The Tax Relief, Unemployment Insurance Reauthorization, and Job Creation Act of 2010 reduces an employee's Social Security tax withholding rate in 2011 from 6.2% to 4.2% of wages paid, up to a maximum of $106,800. As a result, an employee's net pay will increase by the amount of this two-percentage-point reduction. The employer's share of the Social Security tax will remain at 6.2%.
On December 17th, the Internal Revenue Service released instructions to help employers implement the 2011 reduction in payroll taxes. Because of the late enactment of these changes, the Internal Revenue Service is asking employers to adjust their payroll withholding systems as soon as possible, but no later than January 31, 2011.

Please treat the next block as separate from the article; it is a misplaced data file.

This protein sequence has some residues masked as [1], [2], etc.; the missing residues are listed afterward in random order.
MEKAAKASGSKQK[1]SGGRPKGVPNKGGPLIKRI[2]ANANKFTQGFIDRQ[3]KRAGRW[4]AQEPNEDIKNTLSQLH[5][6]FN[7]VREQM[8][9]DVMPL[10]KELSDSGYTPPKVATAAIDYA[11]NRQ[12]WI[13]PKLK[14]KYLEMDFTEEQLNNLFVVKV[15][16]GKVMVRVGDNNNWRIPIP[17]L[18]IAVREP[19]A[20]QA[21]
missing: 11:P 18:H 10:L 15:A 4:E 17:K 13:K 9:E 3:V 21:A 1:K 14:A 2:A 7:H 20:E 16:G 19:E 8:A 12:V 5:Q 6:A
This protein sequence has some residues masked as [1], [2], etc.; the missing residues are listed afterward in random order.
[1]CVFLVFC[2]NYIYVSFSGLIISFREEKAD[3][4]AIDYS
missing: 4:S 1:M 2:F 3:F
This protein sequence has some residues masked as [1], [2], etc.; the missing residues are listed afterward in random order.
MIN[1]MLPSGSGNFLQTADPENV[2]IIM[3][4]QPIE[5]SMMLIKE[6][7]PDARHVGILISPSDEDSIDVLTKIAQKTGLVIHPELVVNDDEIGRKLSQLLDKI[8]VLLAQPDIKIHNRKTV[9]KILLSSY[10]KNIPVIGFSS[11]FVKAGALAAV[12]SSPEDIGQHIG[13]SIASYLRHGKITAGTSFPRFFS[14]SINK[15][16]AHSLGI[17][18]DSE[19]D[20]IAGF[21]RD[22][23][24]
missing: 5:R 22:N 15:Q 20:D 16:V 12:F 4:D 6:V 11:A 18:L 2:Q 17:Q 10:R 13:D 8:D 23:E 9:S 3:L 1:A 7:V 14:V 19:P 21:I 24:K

For any Social Security tax over-withheld during January, employers should make an offsetting adjustment in workers' pay as soon as possible, but no later than March 31, 2011.
It is interesting to note that, if an employee has too much Social Security tax withheld by any one employer, the excess cannot be claimed on Form 1040. The employee should request that the employer adjust the over-collection. If the employer refuses, the employee must file a request for refund from the Internal Revenue Service using Form 843.
If you have questions regarding the new tax cut or would just like further information, please contact Tom Lisak at email@example.com.
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This advice is not intended or written to be used for, and it cannot be used for, the purpose of avoiding any federal tax penalties that may be imposed, or for promoting, marketing or recommending to another person, any tax-related matter.